the economics of peace 

Monetary Policy

Monetarism is "a theory in economics that stable economic growth can be assured only by control of the rate of increase of the money supply to match the capacity for growth of real productivity".  Mirriam Webster

The entry goes on to explain:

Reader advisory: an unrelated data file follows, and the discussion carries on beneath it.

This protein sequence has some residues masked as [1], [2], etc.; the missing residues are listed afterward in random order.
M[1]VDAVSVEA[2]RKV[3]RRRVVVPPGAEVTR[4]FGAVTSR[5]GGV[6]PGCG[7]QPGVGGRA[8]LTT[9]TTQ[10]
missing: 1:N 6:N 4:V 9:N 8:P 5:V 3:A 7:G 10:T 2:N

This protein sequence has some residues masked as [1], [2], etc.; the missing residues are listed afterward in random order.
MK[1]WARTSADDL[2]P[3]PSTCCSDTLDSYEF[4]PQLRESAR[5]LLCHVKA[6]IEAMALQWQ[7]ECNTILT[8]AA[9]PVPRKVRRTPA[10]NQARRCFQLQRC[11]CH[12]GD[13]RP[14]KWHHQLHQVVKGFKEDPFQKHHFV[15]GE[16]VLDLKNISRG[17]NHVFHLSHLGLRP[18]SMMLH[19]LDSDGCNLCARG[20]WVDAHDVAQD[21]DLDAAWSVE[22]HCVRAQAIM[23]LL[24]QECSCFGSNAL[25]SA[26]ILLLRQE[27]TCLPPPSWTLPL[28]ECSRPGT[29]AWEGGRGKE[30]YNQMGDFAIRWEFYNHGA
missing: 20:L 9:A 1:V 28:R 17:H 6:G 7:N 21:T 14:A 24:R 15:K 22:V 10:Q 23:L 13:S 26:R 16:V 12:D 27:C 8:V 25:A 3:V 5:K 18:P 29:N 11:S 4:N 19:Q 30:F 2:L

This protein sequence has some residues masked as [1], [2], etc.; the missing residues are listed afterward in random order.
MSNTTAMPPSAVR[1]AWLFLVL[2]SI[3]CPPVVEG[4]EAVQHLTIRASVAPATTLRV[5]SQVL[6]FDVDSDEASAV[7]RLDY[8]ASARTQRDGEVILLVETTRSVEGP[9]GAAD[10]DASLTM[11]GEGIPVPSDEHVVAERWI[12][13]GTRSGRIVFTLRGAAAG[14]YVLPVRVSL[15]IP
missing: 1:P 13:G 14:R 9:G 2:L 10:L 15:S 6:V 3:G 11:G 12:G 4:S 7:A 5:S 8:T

"Monetarism holds that a change in the money supply directly affects and determines production, employment, and price levels, though its influence is evident only over a long and often variable period of time. Fundamental to the monetarist approach is the rejection of fiscal policy in favour of “monetary rule.” Friedman and others asserted that fiscal measures such as tax-policy changes or increased government spending have little significant effect on the fluctuations of the business cycle. They argued that government intervention in the economy should be kept to a minimum and asserted that economic conditions would change before specific policy measures designed to address them could take effect. Steady, moderate growth of the money supply, in their view, offered the best hope of assuring a constant rate of economic growth with low inflation. U.S. economic performance in the 1980s cast doubts on monetarism, and the proliferation of new types of bank deposits made it difficult to calculate the money supply."



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